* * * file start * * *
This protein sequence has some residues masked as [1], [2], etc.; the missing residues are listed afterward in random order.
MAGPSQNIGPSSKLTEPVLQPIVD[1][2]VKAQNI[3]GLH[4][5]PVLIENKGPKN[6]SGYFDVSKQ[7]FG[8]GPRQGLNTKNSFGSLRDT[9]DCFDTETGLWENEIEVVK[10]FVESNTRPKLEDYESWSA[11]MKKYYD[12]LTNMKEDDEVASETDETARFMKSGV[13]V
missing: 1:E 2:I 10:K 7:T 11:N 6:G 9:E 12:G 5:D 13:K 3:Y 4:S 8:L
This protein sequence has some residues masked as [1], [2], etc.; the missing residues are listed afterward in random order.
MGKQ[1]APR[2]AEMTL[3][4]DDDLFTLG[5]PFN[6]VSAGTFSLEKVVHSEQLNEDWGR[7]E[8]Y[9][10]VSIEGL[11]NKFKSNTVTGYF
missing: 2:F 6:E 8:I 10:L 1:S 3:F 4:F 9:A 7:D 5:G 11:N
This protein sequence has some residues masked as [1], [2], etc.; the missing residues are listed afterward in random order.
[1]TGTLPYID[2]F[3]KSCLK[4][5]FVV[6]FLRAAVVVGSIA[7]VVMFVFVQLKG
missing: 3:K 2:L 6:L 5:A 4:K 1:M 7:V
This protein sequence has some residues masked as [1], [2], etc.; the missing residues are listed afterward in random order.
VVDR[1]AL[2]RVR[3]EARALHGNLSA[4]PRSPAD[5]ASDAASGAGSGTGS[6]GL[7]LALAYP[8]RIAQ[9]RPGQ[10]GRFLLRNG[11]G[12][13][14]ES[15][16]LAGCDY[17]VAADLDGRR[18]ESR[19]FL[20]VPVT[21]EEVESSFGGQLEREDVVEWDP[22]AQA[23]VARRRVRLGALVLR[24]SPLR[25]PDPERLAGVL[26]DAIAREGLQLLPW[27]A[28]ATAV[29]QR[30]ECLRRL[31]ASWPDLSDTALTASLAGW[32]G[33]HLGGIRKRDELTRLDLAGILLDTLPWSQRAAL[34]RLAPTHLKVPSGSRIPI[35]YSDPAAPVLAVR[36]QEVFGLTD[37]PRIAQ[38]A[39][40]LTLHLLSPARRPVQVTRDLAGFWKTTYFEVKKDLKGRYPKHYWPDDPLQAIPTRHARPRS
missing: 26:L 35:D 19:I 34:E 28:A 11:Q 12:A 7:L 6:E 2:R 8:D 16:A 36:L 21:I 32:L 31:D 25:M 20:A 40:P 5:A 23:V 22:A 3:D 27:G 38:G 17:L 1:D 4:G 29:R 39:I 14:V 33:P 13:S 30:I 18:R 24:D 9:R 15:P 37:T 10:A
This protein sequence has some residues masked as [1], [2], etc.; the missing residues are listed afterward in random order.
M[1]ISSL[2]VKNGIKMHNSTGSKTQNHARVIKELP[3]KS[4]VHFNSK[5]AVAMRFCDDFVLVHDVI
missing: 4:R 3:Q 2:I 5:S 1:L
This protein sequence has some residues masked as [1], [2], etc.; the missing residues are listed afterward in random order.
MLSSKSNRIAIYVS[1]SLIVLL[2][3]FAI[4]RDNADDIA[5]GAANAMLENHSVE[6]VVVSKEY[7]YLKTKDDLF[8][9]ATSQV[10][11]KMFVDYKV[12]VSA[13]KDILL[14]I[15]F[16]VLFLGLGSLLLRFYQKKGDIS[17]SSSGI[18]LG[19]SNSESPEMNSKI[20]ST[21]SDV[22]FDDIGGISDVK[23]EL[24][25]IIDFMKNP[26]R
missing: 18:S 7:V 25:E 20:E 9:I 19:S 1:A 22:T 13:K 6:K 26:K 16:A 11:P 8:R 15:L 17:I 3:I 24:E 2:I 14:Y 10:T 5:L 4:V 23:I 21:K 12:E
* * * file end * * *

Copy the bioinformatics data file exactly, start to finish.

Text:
This protein sequence has some residues masked as [1], [2], etc.; the missing residues are listed afterward in random order.
MAGPSQNIGPSSKLTEPVLQPIVD[1][2]VKAQNI[3]GLH[4][5]PVLIENKGPKN[6]SGYFDVSKQ[7]FG[8]GPRQGLNTKNSFGSLRDT[9]DCFDTETGLWENEIEVVK[10]FVESNTRPKLEDYESWSA[11]MKKYYD[12]LTNMKEDDEVASETDETARFMKSGV[13]V
missing: 1:E 2:I 10:K 7:T 11:N 6:G 9:E 12:G 5:D 13:K 3:Y 4:S 8:L
This protein sequence has some residues masked as [1], [2], etc.; the missing residues are listed afterward in random order.
MGKQ[1]APR[2]AEMTL[3][4]DDDLFTLG[5]PFN[6]VSAGTFSLEKVVHSEQLNEDWGR[7]E[8]Y[9][10]VSIEGL[11]NKFKSNTVTGYF
missing: 2:F 6:E 8:I 10:L 1:S 3:F 4:F 9:A 7:D 5:G 11:N
This protein sequence has some residues masked as [1], [2], etc.; the missing residues are listed afterward in random order.
[1]TGTLPYID[2]F[3]KSCLK[4][5]FVV[6]FLRAAVVVGSIA[7]VVMFVFVQLKG
missing: 3:K 2:L 6:L 5:A 4:K 1:M 7:V
This protein sequence has some residues masked as [1], [2], etc.; the missing residues are listed afterward in random order.
VVDR[1]AL[2]RVR[3]EARALHGNLSA[4]PRSPAD[5]ASDAASGAGSGTGS[6]GL[7]LALAYP[8]RIAQ[9]RPGQ[10]GRFLLRNG[11]G[12][13][14]ES[15][16]LAGCDY[17]VAADLDGRR[18]ESR[19]FL[20]VPVT[21]EEVESSFGGQLEREDVVEWDP[22]AQA[23]VARRRVRLGALVLR[24]SPLR[25]PDPERLAGVL[26]DAIAREGLQLLPW[27]A[28]ATAV[29]QR[30]ECLRRL[31]ASWPDLSDTALTASLAGW[32]G[33]HLGGIRKRDELTRLDLAGILLDTLPWSQRAAL[34]RLAPTHLKVPSGSRIPI[35]YSDPAAPVLAVR[36]QEVFGLTD[37]PRIAQ[38]A[39][40]LTLHLLSPARRPVQVTRDLAGFWKTTYFEVKKDLKGRYPKHYWPDDPLQAIPTRHARPRS
missing: 26:L 35:D 19:I 34:E 28:A 11:Q 12:A 7:L 6:E 2:R 8:D 16:A 36:L 21:I 32:L 31:D 25:M 20:A 40:P 5:A 23:V 22:A 3:D 27:G 38:G 17:L 1:D 4:G 29:R 39:I 14:V 33:P 13:S 30:I 18:R 24:D 9:R 15:P 37:T 10:A
This protein sequence has some residues masked as [1], [2], etc.; the missing residues are listed afterward in random order.
M[1]ISSL[2]VKNGIKMHNSTGSKTQNHARVIKELP[3]KS[4]VHFNSK[5]AVAMRFCDDFVLVHDVI
missing: 4:R 3:Q 2:I 5:S 1:L
This protein sequence has some residues masked as [1], [2], etc.; the missing residues are listed afterward in random order.
MLSSKSNRIAIYVS[1]SLIVLL[2][3]FAI[4]RDNADDIA[5]GAANAMLENHSVE[6]VVVSKEY[7]YLKTKDDLF[8][9]ATSQV[10][11]KMFVDYKV[12]VSA[13]KDILL[14]I[15]F[16]VLFLGLGSLLLRFYQKKGDIS[17]SSSGI[18]LG[19]SNSESPEMNSKI[20]ST[21]SDV[22]FDDIGGISDVK[23]EL[24][25]IIDFMKNP[26]R
missing: 18:S 7:V 25:E 20:E 9:I 19:S 1:A 22:T 13:K 6:K 26:K 16:A 11:P 8:R 15:L 17:I 3:I 24:E 2:I 14:Y 10:T 5:L 4:V 23:I 21:K 12:E